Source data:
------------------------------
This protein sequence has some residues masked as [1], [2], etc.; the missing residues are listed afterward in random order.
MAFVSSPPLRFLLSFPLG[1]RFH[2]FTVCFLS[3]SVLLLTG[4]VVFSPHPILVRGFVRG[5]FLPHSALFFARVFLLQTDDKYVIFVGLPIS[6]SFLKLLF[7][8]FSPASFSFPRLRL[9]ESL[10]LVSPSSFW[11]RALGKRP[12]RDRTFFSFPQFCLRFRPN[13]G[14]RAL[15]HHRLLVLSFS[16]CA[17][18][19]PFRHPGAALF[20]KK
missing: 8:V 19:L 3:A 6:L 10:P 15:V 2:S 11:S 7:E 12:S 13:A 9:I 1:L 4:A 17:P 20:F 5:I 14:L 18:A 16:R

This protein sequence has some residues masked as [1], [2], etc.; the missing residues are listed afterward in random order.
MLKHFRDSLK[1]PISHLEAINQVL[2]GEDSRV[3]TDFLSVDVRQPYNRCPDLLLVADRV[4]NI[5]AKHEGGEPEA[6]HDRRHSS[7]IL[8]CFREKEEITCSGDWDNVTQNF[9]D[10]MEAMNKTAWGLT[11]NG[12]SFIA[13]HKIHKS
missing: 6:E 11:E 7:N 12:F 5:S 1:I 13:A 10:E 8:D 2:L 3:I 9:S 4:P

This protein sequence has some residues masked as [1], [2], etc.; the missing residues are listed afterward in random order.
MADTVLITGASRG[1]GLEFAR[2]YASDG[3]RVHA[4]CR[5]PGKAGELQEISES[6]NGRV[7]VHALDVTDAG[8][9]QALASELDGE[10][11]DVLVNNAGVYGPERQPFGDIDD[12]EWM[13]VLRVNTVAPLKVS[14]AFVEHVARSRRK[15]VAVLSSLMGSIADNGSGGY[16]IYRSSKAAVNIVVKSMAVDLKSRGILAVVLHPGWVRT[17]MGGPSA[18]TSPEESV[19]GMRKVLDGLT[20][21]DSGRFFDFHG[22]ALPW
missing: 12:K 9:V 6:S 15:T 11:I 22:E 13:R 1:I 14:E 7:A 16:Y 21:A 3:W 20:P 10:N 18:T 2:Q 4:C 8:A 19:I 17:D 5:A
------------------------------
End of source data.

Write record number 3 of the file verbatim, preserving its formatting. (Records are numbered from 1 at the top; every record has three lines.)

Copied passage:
This protein sequence has some residues masked as [1], [2], etc.; the missing residues are listed afterward in random order.
MADTVLITGASRG[1]GLEFAR[2]YASDG[3]RVHA[4]CR[5]PGKAGELQEISES[6]NGRV[7]VHALDVTDAG[8][9]QALASELDGE[10][11]DVLVNNAGVYGPERQPFGDIDD[12]EWM[13]VLRVNTVAPLKVS[14]AFVEHVARSRRK[15]VAVLSSLMGSIADNGSGGY[16]IYRSSKAAVNIVVKSMAVDLKSRGILAVVLHPGWVRT[17]MGGPSA[18]TSPEESV[19]GMRKVLDGLT[20][21]DSGRFFDFHG[22]ALPW
missing: 12:K 9:V 6:S 15:T 11:I 22:E 13:R 1:I 14:E 7:A 16:Y 21:A 3:W 20:P 10:N 18:T 2:Q 4:C 8:A 19:I 17:D 5:A